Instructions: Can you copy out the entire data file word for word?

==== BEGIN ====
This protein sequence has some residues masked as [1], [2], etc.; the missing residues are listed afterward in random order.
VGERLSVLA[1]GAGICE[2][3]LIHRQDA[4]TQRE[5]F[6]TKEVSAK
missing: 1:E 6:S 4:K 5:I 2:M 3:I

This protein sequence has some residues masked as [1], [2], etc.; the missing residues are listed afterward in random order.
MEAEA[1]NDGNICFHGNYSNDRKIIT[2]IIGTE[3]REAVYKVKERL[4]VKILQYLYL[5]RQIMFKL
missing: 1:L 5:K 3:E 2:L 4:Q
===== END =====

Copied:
This protein sequence has some residues masked as [1], [2], etc.; the missing residues are listed afterward in random order.
VGERLSVLA[1]GAGICE[2][3]LIHRQDA[4]TQRE[5]F[6]TKEVSAK
missing: 1:E 6:S 4:K 5:I 2:M 3:I

This protein sequence has some residues masked as [1], [2], etc.; the missing residues are listed afterward in random order.
MEAEA[1]NDGNICFHGNYSNDRKIIT[2]IIGTE[3]REAVYKVKERL[4]VKILQYLYL[5]RQIMFKL
missing: 1:L 5:K 3:E 2:L 4:Q